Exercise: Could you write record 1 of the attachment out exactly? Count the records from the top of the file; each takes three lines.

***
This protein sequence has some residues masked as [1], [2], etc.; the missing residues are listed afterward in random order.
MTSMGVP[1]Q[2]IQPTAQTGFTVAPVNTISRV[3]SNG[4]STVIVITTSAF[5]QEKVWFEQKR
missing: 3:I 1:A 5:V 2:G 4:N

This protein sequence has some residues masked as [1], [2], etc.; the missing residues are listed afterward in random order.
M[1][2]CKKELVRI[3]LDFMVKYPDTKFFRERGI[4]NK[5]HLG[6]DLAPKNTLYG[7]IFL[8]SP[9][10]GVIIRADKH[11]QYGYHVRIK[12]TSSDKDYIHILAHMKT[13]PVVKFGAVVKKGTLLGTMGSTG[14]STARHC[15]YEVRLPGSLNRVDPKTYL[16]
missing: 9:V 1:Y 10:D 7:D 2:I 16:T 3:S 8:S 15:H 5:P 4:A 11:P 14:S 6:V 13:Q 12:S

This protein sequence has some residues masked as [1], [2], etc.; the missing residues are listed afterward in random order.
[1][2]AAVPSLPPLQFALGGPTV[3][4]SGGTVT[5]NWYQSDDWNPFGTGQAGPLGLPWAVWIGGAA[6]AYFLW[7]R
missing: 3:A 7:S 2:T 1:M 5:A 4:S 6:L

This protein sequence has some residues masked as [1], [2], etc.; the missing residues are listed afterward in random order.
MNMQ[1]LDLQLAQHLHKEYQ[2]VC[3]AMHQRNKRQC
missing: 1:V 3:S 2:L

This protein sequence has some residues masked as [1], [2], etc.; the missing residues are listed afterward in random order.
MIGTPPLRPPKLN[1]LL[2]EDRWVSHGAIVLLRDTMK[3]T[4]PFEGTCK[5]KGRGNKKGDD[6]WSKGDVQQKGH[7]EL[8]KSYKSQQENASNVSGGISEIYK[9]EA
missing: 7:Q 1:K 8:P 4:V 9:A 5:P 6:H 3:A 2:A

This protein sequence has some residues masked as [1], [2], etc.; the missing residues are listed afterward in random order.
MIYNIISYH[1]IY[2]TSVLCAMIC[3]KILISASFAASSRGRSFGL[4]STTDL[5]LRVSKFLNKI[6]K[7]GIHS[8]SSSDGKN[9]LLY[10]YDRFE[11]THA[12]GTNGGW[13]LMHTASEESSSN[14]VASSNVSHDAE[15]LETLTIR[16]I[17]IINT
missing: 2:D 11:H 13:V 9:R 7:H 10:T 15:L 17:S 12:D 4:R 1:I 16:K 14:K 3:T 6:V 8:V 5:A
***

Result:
This protein sequence has some residues masked as [1], [2], etc.; the missing residues are listed afterward in random order.
MTSMGVP[1]Q[2]IQPTAQTGFTVAPVNTISRV[3]SNG[4]STVIVITTSAF[5]QEKVWFEQKR
missing: 3:I 1:A 5:V 2:G 4:N